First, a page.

Tying the Knot in a Meaningful and Memorable Way (Without Losing Our Savings or Sanity)

Wednesday, July 8, 2009

Baking Your Own Wedding Cake

Images courtesy of The Art of Simple Food (click to actually be able to read the text)

I've been on a baking kick lately. It started when I was flipping through Alice Water's The Simple Food, searching for recipes for the Time Bank potluck.

I came across the most detailed description of how to make a basic cake. When it comes to cooking, I am a direction-follower. The more specific, the better. Imagine my delight when I learned that you're supposed to bring all the ingredients to room temperature in order to prevent the batter from seizing. Or when they say "cream the butter and sugar" they really mean beat those suckers for 5-10 whole minutes. Who knew? (I guess those of you who have families that bake things from scratch rather than boxes.)

It took me 31 years to realize I am a baker, not a cook. When I mentioned my revelation to my new friend, Stephanie, she said, "Yeah, I could have told you that based on your personality."

At least being Type-A has its benefits, right?

Anyway, if any of you are looking for a delicious cake recipe (perhaps to make your own wedding cake?), this one is great! (Be sure to click on the images to read the basic cake-baking directions first.)
  1. Preheat oven to 350 degrees
  2. Butter the cake pans and line the bottom of each with parchment paper
  3. Butter the paper and dust the pans with flour, tapping out the excess
  4. Separate the egg whites from the yolks and keep them in separate bowls
  5. Sift and then measure 3 cups cake flour
  6. Stir in 4 teaspoons baking powder and 1/2 teaspoon of salt (use 1/4 teaspoon if using salted butter)
  7. In another bowl, beat until light and fluffy: 1 cup (2 sticks) softened butter and 2 cups sugar
  8. Cream until light and fluffy
  9. Beat in the 4 egg yolks, one at a time and 1 teaspoon vanilla extract
  10. When well mixed, add the flour mixture and milk alternately, starting and ending with one third of the flour
  11. Stir just until the flour is incorporated
  12. In another bowl, whisk the egg whites to soft peaks
  13. Stir one third of the egg whites into the batter, then gently fold in the rest
  14. Pour the batter into the prepared pans and bake until a toothpick inserted into the center comes out clean (30-40 minutes)
Bon appetit!

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Ms Bear Cub said...

I'm also 100% a baker. sometimes a cook, but always a baker!
My sister & I are making the cakes for my wedding! I'll let you know how that turns out ;)
(I don't doubt it will be tasty, at the very least!)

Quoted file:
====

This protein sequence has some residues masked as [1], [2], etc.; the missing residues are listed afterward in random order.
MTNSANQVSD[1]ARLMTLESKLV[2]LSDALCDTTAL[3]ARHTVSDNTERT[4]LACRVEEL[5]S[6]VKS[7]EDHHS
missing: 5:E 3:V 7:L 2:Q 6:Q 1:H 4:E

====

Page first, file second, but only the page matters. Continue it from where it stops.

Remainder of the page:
The Thirty-Something Bride said...

After several trials runs, I actually found a baker we could afford and we have a "cake buffet" of sorts.
However, I tried several different recipes from Wilton's as well as from friends.

Yes, all ingredients at room temp is key (eggs too!). I have also found that using cake flour creates a much lighter, tastier cake. I highly recommend it! I blogged all about this a few months ago when I was in my trial and error cake phase!

Katie said...

I have this book on my coffee table. It's amazing. I was so surprised to see the cover on your site.
I'm 100% baker too. I likes me some rules.

Rachael Eisner said...

A-type=baker. Anyone else=cook. HOWEVER. Meats are a whole different story. Personally I think that bakers make the best meat dishes. They actually WATCH the meat to make sure it comes out. As opposed to cooking the crap out of it and wondering why their roasted chicken tastes like sandpaper. ;)

Wait till you can separate two eggs at the same time. That is what I call a proud baking moment. Do it WITHOUT dropping any goldfish. =)

megan said...

funny, i was just looking yesterday for a good recipe for my friend's baby shower. this one might be it.

btw, i also prefer baking and limit my cooking to italian dishes only. i am also a quilter but i hate to follow strict rules and lists. none of this seems like it could fit into a "type" but now i guess i'm going to have to go see what my personality type is...

love-v said...

If you are a fan of recipes like that, you should look into the America's Test Kitchen Family Baking Cookbook. It is awesome and contains the recipe Trevor used when he baked our amazing wedding cake. He knew he wanted a chocolate flavored cake and he got one. They have step-by step instructions and the best part is that they recommend ingredients that they have tested out for you. I'm a baker and a huge fan.

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